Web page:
Smart Cities Report-Climate Change

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BEST PRACTICES Climate change Smart cities start with smart buildings Buildings are underplayed in terms of their contribution to emissions with nearly 40 percent of US emissions attributable to buildings compared to just 3 percent for four-wheel drive vehicles. Ron Dembo outlines how we must clad buildings to reduce emissions and why changing the occupants’ behaviour is key to tackling climate change. Buildings are responsible for 79 percent of New York’s carbon footprint Photo © herMan Bri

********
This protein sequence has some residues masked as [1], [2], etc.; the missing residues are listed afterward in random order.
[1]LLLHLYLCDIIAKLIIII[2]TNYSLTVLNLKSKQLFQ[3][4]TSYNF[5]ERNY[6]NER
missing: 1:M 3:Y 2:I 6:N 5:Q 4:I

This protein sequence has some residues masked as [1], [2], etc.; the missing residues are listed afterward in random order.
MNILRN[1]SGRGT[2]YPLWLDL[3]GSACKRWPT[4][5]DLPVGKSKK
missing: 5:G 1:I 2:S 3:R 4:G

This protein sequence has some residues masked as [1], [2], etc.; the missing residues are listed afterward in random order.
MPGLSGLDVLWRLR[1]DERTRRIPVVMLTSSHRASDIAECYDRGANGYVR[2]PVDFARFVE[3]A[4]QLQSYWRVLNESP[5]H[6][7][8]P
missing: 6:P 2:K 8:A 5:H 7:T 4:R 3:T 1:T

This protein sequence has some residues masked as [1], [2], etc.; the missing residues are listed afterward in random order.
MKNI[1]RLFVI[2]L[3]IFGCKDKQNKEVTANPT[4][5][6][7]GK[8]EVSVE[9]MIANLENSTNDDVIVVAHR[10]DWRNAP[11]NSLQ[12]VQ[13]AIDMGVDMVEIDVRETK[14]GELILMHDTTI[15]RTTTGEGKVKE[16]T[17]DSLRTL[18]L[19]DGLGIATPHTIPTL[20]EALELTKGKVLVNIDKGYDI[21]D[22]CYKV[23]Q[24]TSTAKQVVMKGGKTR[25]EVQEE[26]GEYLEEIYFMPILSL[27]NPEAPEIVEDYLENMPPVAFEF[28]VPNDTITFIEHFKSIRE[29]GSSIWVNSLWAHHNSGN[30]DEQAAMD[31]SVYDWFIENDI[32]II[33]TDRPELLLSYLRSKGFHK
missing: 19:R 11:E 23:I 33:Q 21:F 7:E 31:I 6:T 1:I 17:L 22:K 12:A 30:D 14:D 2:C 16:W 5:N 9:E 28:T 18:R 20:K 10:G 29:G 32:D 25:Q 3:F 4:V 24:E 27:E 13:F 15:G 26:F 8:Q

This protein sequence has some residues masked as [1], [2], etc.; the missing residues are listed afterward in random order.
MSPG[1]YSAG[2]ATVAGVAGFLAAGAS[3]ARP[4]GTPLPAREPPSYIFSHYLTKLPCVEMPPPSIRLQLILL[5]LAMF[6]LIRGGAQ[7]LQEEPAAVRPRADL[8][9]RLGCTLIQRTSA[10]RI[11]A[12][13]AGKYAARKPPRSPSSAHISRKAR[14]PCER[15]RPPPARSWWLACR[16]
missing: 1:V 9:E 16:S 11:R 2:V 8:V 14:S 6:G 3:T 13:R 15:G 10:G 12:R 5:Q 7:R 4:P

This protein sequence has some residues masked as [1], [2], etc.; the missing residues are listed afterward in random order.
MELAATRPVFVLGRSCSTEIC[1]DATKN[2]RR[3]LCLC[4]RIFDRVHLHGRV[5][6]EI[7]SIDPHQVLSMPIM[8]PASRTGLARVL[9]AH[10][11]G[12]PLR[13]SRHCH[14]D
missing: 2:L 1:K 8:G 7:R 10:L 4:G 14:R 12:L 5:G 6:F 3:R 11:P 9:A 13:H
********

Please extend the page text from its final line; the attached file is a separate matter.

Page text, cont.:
WORLD urban 4 BEST PRACTICES Climate change Buildings are underplayed in terms of their contribution to emissions with nearly 40 percent ofUS emissions attributable to buildings compared to just 3 percent for four-wheel drive vehicles. Ron Demo outnes ow we must ca ungs to reuce emssons an wy cangng teoccupants’ behaviour is key to tackling climate change. Smart cities start withsmart buildings Buildings are responsible for 79 percent of New York’s carbon footprint P  hoto   © h erMan B rinkMan December 2009-January 2010  WORLD urban December 2009-January 2010 5 need air-conditioning, and it radiates away theexpensively generated heat in winter. In energy  efciency terms, they are a disaster.  We cannot knock all these old buildings down and rebuild them to LEED specica -tions. It would cost trillions of dollars andcreate an envronmenta ngtmare. So weare gong to ave to termay soate tem – y attacng a ayer o cang tat w pro- ve an nsuatng arrer etween te u-ngs’ nterors an te eements. We nee togve tem a new sn.Ts ‘resnnng’ can actuay ave a numer o enets eses nsuaton. Te gap etween te new sn an te o wascou e use to carry te ppng, uctng an cang or retrottng te gtng an ar-conditioning. This would make the retrot -ting process much quicker and cheaper. Thecladding itself could generate energy if it was made of photovoltaic cells. And nally, if we pay attention to the aesthetics of the claddingmaterials, the new skins could be used to giveour cities, and particularly the vast swathesof utilitarian post-war apartment blocks that blight many skylines, a much needed facelift. etrotting on its own can reduce build -ing emissions by around 25 percent, butcombined with reskinning it can achieve 70percent or more. Now we are getting muchcloser to our target of an 80 percent reduc-tion in carbon. T he 2009 Copenhagen climateummit has made it clear that weequire urgent action on climatechange. Scientists calculate that we need tostaze te concentraton o caron oxen te atmospere at no more tan 350 partsper mon (ppm) to prevent runaway goa warmng an ts potentay catastropc m-pact on our cvzaton an te natura woras we now t. We are areay at 390ppm, anang to ts at rougy two ppm a year.n oter wors, we not ony ave to at tencrease n goa caron emssons, we aveto turn te process aroun, an ast. We aveto reduce global carbon emissions by 80 per-cen or more.This will take an enormous effort on many fronts. When we look at the major sources of carbon emissions and where the efforts arecurrently directed, there is one area where wehave scarcely scratched the surface, and thatis our buildings.uildings are responsible for nearly 40percent of energy consumption and carbondioxide emissions in the US. Operating themconsumes over 70 percent of all electricity generated in the region. The emissions rate ismost intense in cities, with buildings respon-sible for 79 percent of New York’s carbonfootprint, 73 percent of Hong Kong’s, and 52percent of London’s carbon footprint. To putthis in perspective, four-wheel drive vehiclescount or ust 3 percent o emssons n nort Amerca.Ts comes as news to many peope, ncung envronmentasts. Bungs o not mmeatey come to mn wen peope tn ocaron vans. Te reason s tat unt recenty  we never measure tngs e te caron emssons o ungs, or we we certany neveraggregate te measurements n any meanngu way. But once we now ts normaton wecannot ignore it. If we are serious about tack ling climate change, we have to do somethingabout our buildings. Retroftting is not enough So far, the focus has been on new buildings.Hence we have the Leadership in Energy and Environmental Design (LEED) standardin north America, PassivHaus in Germany,Building Research Establishment Environ-mental Assessment Method (BREEAM) in theUnited Kingdom and others. These standardsare important. They are helping create a new  BEST PRACTICES Climate change Dr. Ron Dembo is the founder and CEO of Zero-footprint, an organization dedicated to a massreduction in global environmental impact P  hoto Z  rofootPrint  generation of buildings with the potential for ignicant energy savings. I use the word “potential” deliberately, be-ause it turns out that many of these build-ngs are not everng te promse caroneuctons. Ts s ecause atoug tenrastructure o te ung as een a-resse, te cuture o use as not – ut moren ts ater.Ony a tny proporton o our ungs are ew an meet moern energy ecency rat ngs. Most o our ungs are not ony o,tey are ey to e wt us or a ong tme yet. For exampe, over 50 percent o non-esidential buildings in England and Wales were built before World War II. Most non-esidential buildings built anywhere sincethen are reinforced concrete structures withn expected life of 60 years or more. Thispresents us with a massive problem. We haveto somehow reduce the carbon emissions of lmost our entire building stock. We have to etrot millions of buildings with energy ef  ciency measures. You can get a sense of the cale of the challenge if you go to the top of the Rockefeller Centre and look down the venues of New York. We have to deal withll those buildings, keeping in mind that New  York is just one city. We have some ideas about how we need totackle the problem. We know we need to in-ulate and draught proof. We know we need to t ow energy gtng an more ecent eatng an coong systems. A numer ouc proects are areay uner way, ncu-ng a USD 175 mon programme n Was- ngton to retrot 400 government an pr  vate ungs. But tere are two proems wt ts approac. Te Wasngton pro-gramme s amng or 25 percent energy e- cency gans. Ts s a ong way rom te 0 percent reuctons we nee. Te oter ssueis that with many of our older buildings it isthe structure itself that is the problem. Re-skin the tower blocks any high-rise buildings and tower block partments were designed and constructed  with little thought for energy efciency and with fairly rudimentary understanding of buildingnvelopes. Their outer walls and often their iner cores are reinforced concrete. They haveo thermal barrier between their interiors andthe outside weather. Their concrete structureaptures the heat in summer, so the buildings  WORLD urban 6 December 2009-January 2010 Tere s evence to sow tat ust ettngpeope now ter energy consumpton nmore eta, canges ter eavour. A re-cent project in North Carolina using smartmetre and networking technology demon-strated that just by making energy consump-tion continuously visible to householders andallowing them to make simple adjustments,consumption fell on average by 15 percent,and up to 40 percent in some cases.There is also much evidence to show thatpeople respond better to relative measuresrather than absolutes. If instead of justknowing I consume XkWh of electricity a year, I know that my consumption is twicethat of my neighbours (when converted toa common unit like kWhm 2  yr that takesinto account house size and allows the com-parison of like for like) I am more likely too sometng aout my eectrcty use. Te We areay now ow to o some o ts. A number of reskinning projects have already  been carried out, although they usually addressonly one or two of the issues, such as the aesthetics or protection of deteriorating surfaces.Even where we’ve done it all, it has just beenfor single buildings, but we need to apply thesemethods to whole cities. That is why Zerofootprint launched the ZEROprize (see box). This is just a rst step. We can make the in frastructure of buildings zero carbon, but this will be to no avail unless we simultaneously change the culture of their use. Don’t forget the lights The Hearst Tower, a 46-storey skyscraper nearColumbus Circle in New York completed in 2006, is certied LEED Gold. As its top rating BEST PRACTICES Climate change uggests, its designers went to great lengths to ake the building energy efcient and envi onmentally friendly, including the use of low- mittance glass and high efciency heating,  ventaton an coong (HVAC) systems.But wen ung energy consutant Hen- y Gor went y at 2am on Juy2 200 eaw te Hearst Tower t up e a Crstmastree. For a ts goo ntentons, te ung was an energy og. Wat s more, wen G-or ooe nto LEED ungs n generae oun tat many actuay perorme worsetan comparae ungs wt no ratngs.Ts s crazy, an gven te urgency o our en- vronmenta ssues, we ust cannot aor t.The problem, says Gifford, is that standrds such as LEED only predict how a buildingight perform, and do not measure how they ctually perform. And this is down to their cul-ture of use.If we are to cut the emissions from build- ngs, old or new, by any signicant amount  we have to change the way people inside them  behave. How can we do this? Well, rst we have to ask ourselves why the occupants of a  building can boast about their LEED certi ation and then leave the lights on all night?The answer is that the energy we consumend the carbon we produce is invisible. While the occupants can see the ratings ward plaque on the wall as they arrive at the building every morning, they cannot see any easure o te ung’s actua perormance n ter own energy use. So te rst tng  we ave to o s mae te nvse vse. Measure energy use and display it  We areay ave te asoute energy useeasure o ungs. It s ter monty utty s. But very ew peope see tem. An  ven we cou, te crue gures wou not ay anytng aout weter te ung wasperforming well for its type or not.Therefore, we need to take these measuresnd convert them into something meaningful. We suggest converting them to kilowatt-hours per square metre per year (kWhm 2  yr). (In fact we suggest three measures: en-rgy as kWhmyr, carbon as kilograms perquare metre per year, and water as cubicetres per square metre per year to give thefull environmental footprint of the buildng). Once we convert to a common unt, wean then compare one building with anothern a meanngu way.Te ZEROprze o USD 10 mon,the largest architectural prize in the world, will be awarded to the designteam ae to tae an oer concretehigh-rise structure and, using re- skinning along with other retrotting tecnooges, reuce ts caron, water,an energy ootprnt to net zero wemaintaining the highest architecturaldesign standards. The ZEROprize, e te przes or spacegt, genom -ics and other endeavours, is modelled on the Orteig Prize offered for the rstnon-stop gt rom New Yor to Pars and won by Charles Lindbergh in 1927.These prizes have proved a highly ef  ectve way o unocng te creatvengenuty o engneers an nventors, and seeding signicant investment inthe solution of difcult problems. The more recent USD 10 mon Ansar X Prize for private spaceight generated USD 100 million of investment. Ze-roootprnt opes tat te ZEROprze will generate the interest and invest-ment that will result in cost-effective, repcae, scaae, energy-ecent re- snnng materas an metoooges which can be applied to a large numberof buildings across the globe, and which w enae us to egn tacng te ugecarbon footprint of buildings. The ZEROprize  WORLD urban December 2009-January 2010 7 same appes to ungs. I I now tat te oce oc I wor n consumes oue te energy o ts negours I mgt startto think about how I behave with respect tolighting by turning my computer off at night.Or if I walk into my bank and see a display, which shows me that it is an energy hog, Imight start asking questions and demandingsome action. We suggest that as well as giving buildings an energy rating plaque, we need togive them an energy performance display.For this we recommend taking a leaf out of the book of the car industry and give themsomething like the Environmental Protection Agency (EPA) fuel consumption stickerthat you see on cars in the United States. If every building had to display an energy performance sticker we could start to developsome benchmarks. We could compare all mar ungs n a cty – say oce ocs, r scoos or apartment ocs – an ent- y te most green an te worst perormng.Te EPA ue consumpton ratngs or carsot ony norm car uyers, tey aso serve aspocy nstrument or government. To m-prove the overall fuel performance of cars,the US government simply resets the average fuel consumption that a manufacturer’s eet f cars must meet, as President Obama did ecently when he raised the US eet average for cars from 9.4 litres per 100 kilometres to6.7 litres per 100 kilometres by 2016. If build-ings had similar energy consumption stick-rs, governments could set targets for build-ing performance simply by raising the energy onsumption benchmarks.The introduction of EPA fuel consumptionatings in 1974 sparked a revolution in caresign. Thirty years later, the Honda Civic, BEST PRACTICES Climate change or exampe, was 100 tmes ess poutng.Car manuacturers aceve ts y mang ter veces smart. Tey tte tem wt sensors, microprocessors and algorithms tooptimise their performance. And they feedall the information back to the driver throughthe dashboard. Most buildings built today are not much more sophisticated than those built 30 years ago. The gap between the old  walls and the new skin on retrotted build -ings could carry the wiring to make our build-ings smart. If we made our buildings smarterand fed the information back to the buildingusers, as well as improved their thermal per-formance, we might be able to reduce theirpollution one hundred fold as well.That really would be a revolution in build- ing performance, and would make a signi -cant contribution to the struggle against cli-mate change. u Retroftting needs to be combined with a change in human culture to reduce emissions P  hoto M  arc  M  SS